Finally, some states, such as Iowa, keep the interest rate and lien price constant. Investors bid down the percentage of property the lien holder will own in the event of a foreclosure. In these auctions, institutions often bid the ownership percentage down to less than 1%. Once the ownership percentage is determined, the county uses a lottery to distribute the liens. That means investors can't choose a specific property they want -- they only can hope they're offered it through the lottery. The winning lien holder becomes a partner with the property owner. So on that same $10,000 lien in Iowa, the investor earned the fixed rate per month of 2%, or $200, and 24% a year, or $2,400, for up to two years. Unless the property is a gem, it's better if the lien is paid rather than go into foreclosure.

There's also an "off the shelf" approach. That's when counties allow investors to avoid the bidding process by going to the county tax collector and buying tax liens that failed to sell at auction. In those situations, investors pay only the amount of taxes owed and automatically get the state-mandated interest rate. Arizona, which has an annual rate of 16%, is one of the states that let investors buy leftover tax liens.

HANDING IT OFF. When investing in tax-lien certificates, you can hire an agent or do it yourself. For a $25,000 minimum investment, agents buy liens on behalf of an individual investor. They travel nationwide, do local research, attend tax-lien sales, and handle foreclosures. These agents charge hefty upfront fees, as much as 20% of the amount invested. Net of fees, these promoters say they can earn 6% to 10% a year for their clients. Such agents make a killing if one of the properties for which the investor holds a lien goes into foreclosure. If the property is sold, the agent receives one-third of the sale proceeds after expenses.

Be forewarned: These tax-lien agents aren't regulated. Since many started out in financial services, you can still try a background check. Call state security regulators and ask for the Central Registration Depository record to see if an agent has had trouble with regulators. You should also ask the agent for referrals from other investors. Do not give the agent your money outright. Instead, deposit it in an escrow account at a reputable bank and have all checks written from that account to the agent and the county. Have your lawyer review all documents. You want to make sure, for example, that your money is invested individually rather than in a pool with other investors. Otherwise, make sure the pool is registered with the Securities & Exchange Commission.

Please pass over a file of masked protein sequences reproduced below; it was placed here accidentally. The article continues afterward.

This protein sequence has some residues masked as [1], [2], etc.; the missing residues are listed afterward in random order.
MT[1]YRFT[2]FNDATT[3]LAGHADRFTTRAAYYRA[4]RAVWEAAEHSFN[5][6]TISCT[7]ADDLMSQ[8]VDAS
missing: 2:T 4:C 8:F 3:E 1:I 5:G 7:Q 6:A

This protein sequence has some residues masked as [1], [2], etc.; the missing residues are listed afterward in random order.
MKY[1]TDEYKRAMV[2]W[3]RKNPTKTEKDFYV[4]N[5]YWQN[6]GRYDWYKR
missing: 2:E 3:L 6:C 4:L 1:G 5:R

Buying tax liens on your own takes much more work. To help with your research, Internet sites such as taxsalelists.com, taxliens.org, and taxliens.com sell books that are chock-full of state laws and CDs that are filled with lists of upcoming sales and statistics on properties. You can get this information for free, or for a nominal fee, from the county treasurer or tax assessor's office.

When buying tax liens, it's best to stay close to home. That way, you can investigate the properties you're interested in and familiarize yourself with one state's property-tax laws. You'll want to know how the local process works, so attend a few auctions before you make your first bid. And try to find sales in rural communities, since you're less likely to be competing against institutional investors. "If you're up against the big guys, try to bid on the liens they aren't interested in, like mobile homes or small parcels of raw land," says Dana Cook, a retired bank regulator and tax-lien investor in Dallas.

Once you've determined what kind of tax lien you will buy, get the list of liens from the county tax assessor's office. Parcel numbers identify property type, and when you know that number, you can find out square footage, date built, registered owner, and tax-appraised value from county records. Be sure there are no other liens on the property. Sometimes, counties misassign parcel numbers to properties. So to make sure you're bidding on the right one, do a drive-by inspection.

Even with the most diligent research, you may still run into a dead end. David Hoshour, an investment adviser in Charlotte, N.C., has found that many "of the tax liens were no longer available by the time of the sale because the taxes were paid off."

Despite the extra effort required to buy tax liens, they're an opportunity to earn decent returns in the current low-interest environment. Just make sure your spend enough time learning the ropes before you invest your money. By Toddi Gutner